Depression and anxiety disorders are real medical conditions. Studies have
also shown a clear connection between emotional trauma and pain disorders.
Brain imaging studies have actually found that physical and psychological pain
activates some identical areas in the brain, says Seddon R. Savage, MD,
incoming president of the American Pain Society. Acknowledging that chronic
pain and depression are connected in no way diminishes what you're feeling.
Also, some antidepressants have been shown to help manage certain types of
chronic pain. Your doctor might suggest an antidepressant for your chronic
pain, even if you are not depressed.
We’ve all read sensational stories of celebrity addiction. So it’s no
surprise that many people with chronic pain fear that taking opioids will
result in drug addiction. As a result, some people with terrible chronic
pain refuse medication that could really help them.
"When they're taken in the short-term and used as directed, the risk of
becoming addicted to an opioid medication is very, very low," says Cohen.
There are instances where doctors need to be especially careful with
opioids, says Oaklander. For instance, people who have a strong personal or
family history of addiction are at higher risk. "But even they can use these
drugs safely in some cases," she says, "although preferably with the guidance
of a pain specialist."
Although opioids are effective at treating pain, they are not the Holy Grail
of pain relief. Some people think that if they could only get their doctor to
give them a prescription, their troubles would be over.
"There's a big downside to treatment with opioids," says Cohen. They're not
effective with all types of pain. They can cause unpleasant side effects. A
physical dependency can develop if pain management and treatment is not
monitored. That's not an addiction -- instead, their bodies acclimate to
the medication. Over time they need higher doses to get the same level of
Opioids seem to increase the risk that other treatment approaches will fail.
There's even evidence that opioids can result in chronic pain, Cohen
says. A person with mild, occasional headaches might develop chronic,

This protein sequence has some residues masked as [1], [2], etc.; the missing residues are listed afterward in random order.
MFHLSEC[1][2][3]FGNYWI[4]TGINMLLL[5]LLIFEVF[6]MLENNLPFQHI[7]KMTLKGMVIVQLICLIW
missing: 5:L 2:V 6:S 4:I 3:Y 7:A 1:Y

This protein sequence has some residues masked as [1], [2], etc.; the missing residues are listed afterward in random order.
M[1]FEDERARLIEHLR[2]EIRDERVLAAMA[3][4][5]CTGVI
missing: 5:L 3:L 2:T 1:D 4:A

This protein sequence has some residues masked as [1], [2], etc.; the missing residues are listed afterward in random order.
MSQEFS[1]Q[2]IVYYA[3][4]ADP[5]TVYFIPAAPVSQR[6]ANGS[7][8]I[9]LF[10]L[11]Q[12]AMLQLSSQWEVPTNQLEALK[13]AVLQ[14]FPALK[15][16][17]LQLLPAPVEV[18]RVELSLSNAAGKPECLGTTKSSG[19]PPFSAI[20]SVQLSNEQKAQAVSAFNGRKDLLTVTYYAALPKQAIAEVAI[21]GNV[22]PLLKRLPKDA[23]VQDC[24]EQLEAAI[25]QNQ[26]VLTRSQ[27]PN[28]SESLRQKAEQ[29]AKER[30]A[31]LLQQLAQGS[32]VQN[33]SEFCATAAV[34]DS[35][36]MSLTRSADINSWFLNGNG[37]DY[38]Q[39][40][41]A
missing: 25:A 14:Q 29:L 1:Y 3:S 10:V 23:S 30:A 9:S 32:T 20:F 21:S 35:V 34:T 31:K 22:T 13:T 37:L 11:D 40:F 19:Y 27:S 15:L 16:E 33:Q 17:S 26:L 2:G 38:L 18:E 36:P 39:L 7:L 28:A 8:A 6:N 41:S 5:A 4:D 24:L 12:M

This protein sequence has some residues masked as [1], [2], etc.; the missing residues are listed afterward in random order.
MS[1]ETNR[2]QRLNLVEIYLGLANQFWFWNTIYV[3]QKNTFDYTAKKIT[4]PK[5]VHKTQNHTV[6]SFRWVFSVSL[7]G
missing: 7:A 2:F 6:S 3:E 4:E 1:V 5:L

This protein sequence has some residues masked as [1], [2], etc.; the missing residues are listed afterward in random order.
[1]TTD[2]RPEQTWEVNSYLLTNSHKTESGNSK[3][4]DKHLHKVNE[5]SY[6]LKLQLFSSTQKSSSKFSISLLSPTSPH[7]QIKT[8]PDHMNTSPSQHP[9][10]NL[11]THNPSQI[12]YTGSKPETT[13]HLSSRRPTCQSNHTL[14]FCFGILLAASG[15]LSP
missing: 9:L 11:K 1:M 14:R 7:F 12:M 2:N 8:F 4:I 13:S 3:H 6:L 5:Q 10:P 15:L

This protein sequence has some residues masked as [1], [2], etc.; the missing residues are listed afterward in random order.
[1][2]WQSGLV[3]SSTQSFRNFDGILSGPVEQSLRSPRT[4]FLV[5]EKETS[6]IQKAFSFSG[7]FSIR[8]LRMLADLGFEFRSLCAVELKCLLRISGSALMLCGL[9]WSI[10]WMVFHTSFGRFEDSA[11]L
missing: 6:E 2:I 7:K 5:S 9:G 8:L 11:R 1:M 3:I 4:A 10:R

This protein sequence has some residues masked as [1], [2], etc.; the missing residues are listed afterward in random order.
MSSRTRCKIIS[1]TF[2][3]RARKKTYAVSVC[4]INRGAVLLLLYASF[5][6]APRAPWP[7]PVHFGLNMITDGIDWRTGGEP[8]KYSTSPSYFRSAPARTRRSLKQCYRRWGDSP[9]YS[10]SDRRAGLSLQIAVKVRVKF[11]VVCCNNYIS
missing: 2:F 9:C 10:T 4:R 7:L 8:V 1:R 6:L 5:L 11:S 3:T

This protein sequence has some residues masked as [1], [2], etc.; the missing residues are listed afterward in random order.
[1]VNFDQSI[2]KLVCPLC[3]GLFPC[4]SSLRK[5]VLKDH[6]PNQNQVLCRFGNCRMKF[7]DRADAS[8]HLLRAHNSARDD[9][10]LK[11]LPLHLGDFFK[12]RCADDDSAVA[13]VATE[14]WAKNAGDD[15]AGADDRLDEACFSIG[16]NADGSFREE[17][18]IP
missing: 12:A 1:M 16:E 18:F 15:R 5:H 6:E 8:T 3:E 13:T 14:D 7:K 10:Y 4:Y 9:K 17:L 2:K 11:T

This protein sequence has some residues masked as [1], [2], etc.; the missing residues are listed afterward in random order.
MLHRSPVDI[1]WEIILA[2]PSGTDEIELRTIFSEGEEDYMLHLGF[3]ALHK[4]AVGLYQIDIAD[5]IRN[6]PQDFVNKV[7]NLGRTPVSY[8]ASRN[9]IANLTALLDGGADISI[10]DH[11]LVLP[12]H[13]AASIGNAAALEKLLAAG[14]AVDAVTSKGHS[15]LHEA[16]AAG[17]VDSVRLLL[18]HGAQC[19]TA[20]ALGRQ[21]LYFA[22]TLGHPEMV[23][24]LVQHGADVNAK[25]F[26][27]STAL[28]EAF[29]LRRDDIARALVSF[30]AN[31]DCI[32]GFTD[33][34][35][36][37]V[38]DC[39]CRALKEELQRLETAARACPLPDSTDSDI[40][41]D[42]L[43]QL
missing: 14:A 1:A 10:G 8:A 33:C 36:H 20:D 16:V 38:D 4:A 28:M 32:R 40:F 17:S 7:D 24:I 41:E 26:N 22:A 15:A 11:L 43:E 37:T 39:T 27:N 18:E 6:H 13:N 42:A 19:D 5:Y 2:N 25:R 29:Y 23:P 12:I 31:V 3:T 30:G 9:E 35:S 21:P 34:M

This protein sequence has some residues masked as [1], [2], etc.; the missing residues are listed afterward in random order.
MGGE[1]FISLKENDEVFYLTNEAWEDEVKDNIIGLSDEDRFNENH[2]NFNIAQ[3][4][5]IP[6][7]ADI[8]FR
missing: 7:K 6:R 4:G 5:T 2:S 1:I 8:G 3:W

debilitating ones after using high doses of opioids.
So depending on the cause of your chronic pain, opioid painkillers might
help. But they're not the universal "best" treatment for chronic pain. They're
just one tool among many others, from anti-inflammatory medicines to
alternative therapies such as acupuncture.
"People with chronic pain often have this misconception," says Savage. "They
think that they'll be able to find this one perfect treatment that will cure
Maybe it's a new drug or a new surgical technique that they read about in
the paper. Or maybe it's a device or a supplement they see advertised on a 3
a.m. infomercial. But they're hoping that there's one answer for them that will
take their pain away completely.
Coping with chronic pain is rarely that simple. Savage says that tackling
chronic pain often requires a team of experts using a combination of approaches
-- different medications, physical therapy, psychological counseling,
relaxation techniques, and more -- to get it the pain control.
Adopt realistic expectations. You will get better, but it will take some
hard work, different treatments, and time.
It's unfortunate but true. "Someone who has had ongoing back pain for 18
years shouldn't expect that after few visits to a pain doctor they'll be
cured," says Cohen. "Managing chronic pain is usually a long process."
But don't get discouraged. Even if experts can't make your chronic pain
disappear completely, treatment can still make a big difference. Pain isn't
everything, after all -- it's how your pain affects your quality of life that
Maybe you'll still have some pain after treatment. But if treatment restores
your ability to do things that your chronic pain prevented -- whether it's
going for long walks, or crocheting a blanket, or returning to work – it’s
SOURCES:Steven P. Cohen, MD, associate professor, department of anesthesiology and
critical care medicine, division of pain medicine, Johns Hopkins School of
Medicine, Baltimore.F. Michael Ferrante, MD, director, UCLA Pain Management Center; professor of
clinical anesthesiology and medicine, University of California, Los
Angeles.Anne Louise Oaklander, MD, PhD, associate professor of neurology, Harvard
Medical School; director of the Nerve Injury Unit, Massachusetts General
Hospital, Boston.Seddon R. Savage, MD, incoming president, American Pain Society; associate
professor of anesthesiology, Dartmouth Medical School adjunct faculty;
director, Dartmouth Center on Addiction Recovery and Education, Hanover,